Millet-Beef Croquettes (Karakoro) (Tested)

Serves     4 dozen


I was intrigued by the use of millet flour here. Although I didn’t find millet flour I assumed that I could just pulverize some millet seed to the same effect and that’s what I did.

If you are somewhat experienced at frying food then I would recommend giving this a try. Frying food all depends on the heat of the oil and regulation, so that food doesn’t overcook or burn before it is cooked all the way through. You’ll want to keep the bites small so they will cook all the way through the middle. The accompanying spicy sauce really is a must here.

I did some additional testing and found that if you want to fry the croquettes one day ahead of time, and then rewarm in a 350-degree oven for 10 minutes right before you wish to serve them, they are just about as good as when they were fresh out of the oil. 


Vegetable oil 

½ lb. ground beef 

½ cup onion, finely chopped 

3 garlic cloves, finely chopped 

2 tsp. kosher salt 

Freshly ground black pepper 

1 cup millet seeds, ground in a coffee/spice grinder, to make flour 

1 tsp. baking soda 

1 tbsp. vegetable oil 

1 large egg

Senegalese Chile Sauce  


Heat up a medium sauce pan and add one tablespoon of oil to the pan. Add the onion and garlic and sauté for a few minutes. Add the ground beef and break up with a wooden spoon. Keep pounding and chopping at the beef until it is in fine crumbs. You want the beef to be as fine as possible so that it will evenly spread throughout the batter. Pour two cups of hot water into the pan and bring to a boil. Let simmer for a few minutes.

In the meantime, blend the millet flour with one-quarter cup of water and the baking soda. Stir with a fork to form a thick paste. Add to the pot with the ground beef and stir until the mixture thickens. Take off the heat and let cool completely.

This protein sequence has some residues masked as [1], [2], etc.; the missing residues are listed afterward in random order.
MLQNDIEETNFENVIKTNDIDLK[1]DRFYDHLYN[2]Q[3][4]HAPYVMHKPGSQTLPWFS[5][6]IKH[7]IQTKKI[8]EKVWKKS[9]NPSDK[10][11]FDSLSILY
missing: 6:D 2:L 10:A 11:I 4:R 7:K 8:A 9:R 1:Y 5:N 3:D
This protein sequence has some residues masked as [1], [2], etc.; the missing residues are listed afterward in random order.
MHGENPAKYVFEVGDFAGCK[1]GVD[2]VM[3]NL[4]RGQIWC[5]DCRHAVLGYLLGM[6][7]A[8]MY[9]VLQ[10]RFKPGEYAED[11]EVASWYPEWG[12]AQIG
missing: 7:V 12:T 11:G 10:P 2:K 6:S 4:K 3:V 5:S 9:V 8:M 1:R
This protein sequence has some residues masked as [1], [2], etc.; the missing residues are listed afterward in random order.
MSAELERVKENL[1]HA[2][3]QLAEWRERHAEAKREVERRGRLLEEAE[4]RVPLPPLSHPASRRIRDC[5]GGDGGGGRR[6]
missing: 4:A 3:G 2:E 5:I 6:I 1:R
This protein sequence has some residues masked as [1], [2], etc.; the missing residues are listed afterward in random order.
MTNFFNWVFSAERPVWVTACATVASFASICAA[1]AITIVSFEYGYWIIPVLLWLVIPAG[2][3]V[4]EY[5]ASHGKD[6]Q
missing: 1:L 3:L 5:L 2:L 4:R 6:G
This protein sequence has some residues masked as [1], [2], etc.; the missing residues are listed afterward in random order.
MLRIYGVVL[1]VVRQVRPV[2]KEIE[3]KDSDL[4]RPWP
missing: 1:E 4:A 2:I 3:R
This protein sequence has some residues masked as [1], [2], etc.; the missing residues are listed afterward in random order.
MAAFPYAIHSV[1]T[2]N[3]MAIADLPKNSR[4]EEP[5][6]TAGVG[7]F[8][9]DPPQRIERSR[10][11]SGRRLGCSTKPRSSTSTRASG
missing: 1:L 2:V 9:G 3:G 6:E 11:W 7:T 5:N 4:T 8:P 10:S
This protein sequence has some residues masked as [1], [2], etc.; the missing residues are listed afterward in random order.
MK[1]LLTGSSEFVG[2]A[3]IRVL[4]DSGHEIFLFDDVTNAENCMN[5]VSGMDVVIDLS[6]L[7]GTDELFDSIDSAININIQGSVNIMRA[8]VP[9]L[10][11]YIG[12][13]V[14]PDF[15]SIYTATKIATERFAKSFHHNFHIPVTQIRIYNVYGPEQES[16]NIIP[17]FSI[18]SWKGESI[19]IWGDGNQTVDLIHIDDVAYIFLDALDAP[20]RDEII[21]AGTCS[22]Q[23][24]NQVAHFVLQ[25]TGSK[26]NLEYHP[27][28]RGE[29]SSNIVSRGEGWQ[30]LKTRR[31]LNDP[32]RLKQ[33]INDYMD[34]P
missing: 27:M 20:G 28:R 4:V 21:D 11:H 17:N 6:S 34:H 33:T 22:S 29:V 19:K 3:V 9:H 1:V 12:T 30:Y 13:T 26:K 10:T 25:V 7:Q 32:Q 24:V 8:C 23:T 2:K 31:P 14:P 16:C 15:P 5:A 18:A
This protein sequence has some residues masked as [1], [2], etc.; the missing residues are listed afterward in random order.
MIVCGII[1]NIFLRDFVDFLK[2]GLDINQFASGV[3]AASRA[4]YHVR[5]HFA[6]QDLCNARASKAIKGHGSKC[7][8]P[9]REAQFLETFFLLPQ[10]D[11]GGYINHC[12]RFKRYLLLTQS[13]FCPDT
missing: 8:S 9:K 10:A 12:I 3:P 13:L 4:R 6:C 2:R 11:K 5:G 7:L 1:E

In a small bowl, crack the egg and add one tablespoon of the vegetable oil. Whisk vigorously and add to the cooled meat mixture. 

Using a small melon scoop, or two teaspoons, scoop and form the batter into small balls, about the size of a large marble. Scoop onto a tray and refrigerate until firm if the dough feels too soft to work with. The recipe can be prepared up to this point, and the croquettes can be fried the next day. (The croquettes can also be finished completely, chilled, and rewarmed the next day in a 350-degree oven for 10 minutes.)

Heat up a wok or small/medium size frying pan. The smaller the pan the better, so you can use less oil that way. Pour some oil into the pan. I use the shallow-fry method, that is, the oil doesn’t completely submerge the food, I use just enough oil to keep the food floating and from sticking to the bottom of the pan. Drop the millet croquettes into the hot oil and fry on one side until medium brown, then flip to brown the other side. This should take anywhere from 3-4 minutes total. Remove to a paper towel lined platter.

Serve with Senegalese Chile Sauce for dipping. 


Notes and Instructions

Recipe and photo credit: Linda McElroy 

Adapted from “Yolole! Recipes from the Heart of Senegal,” by Pierre Thiam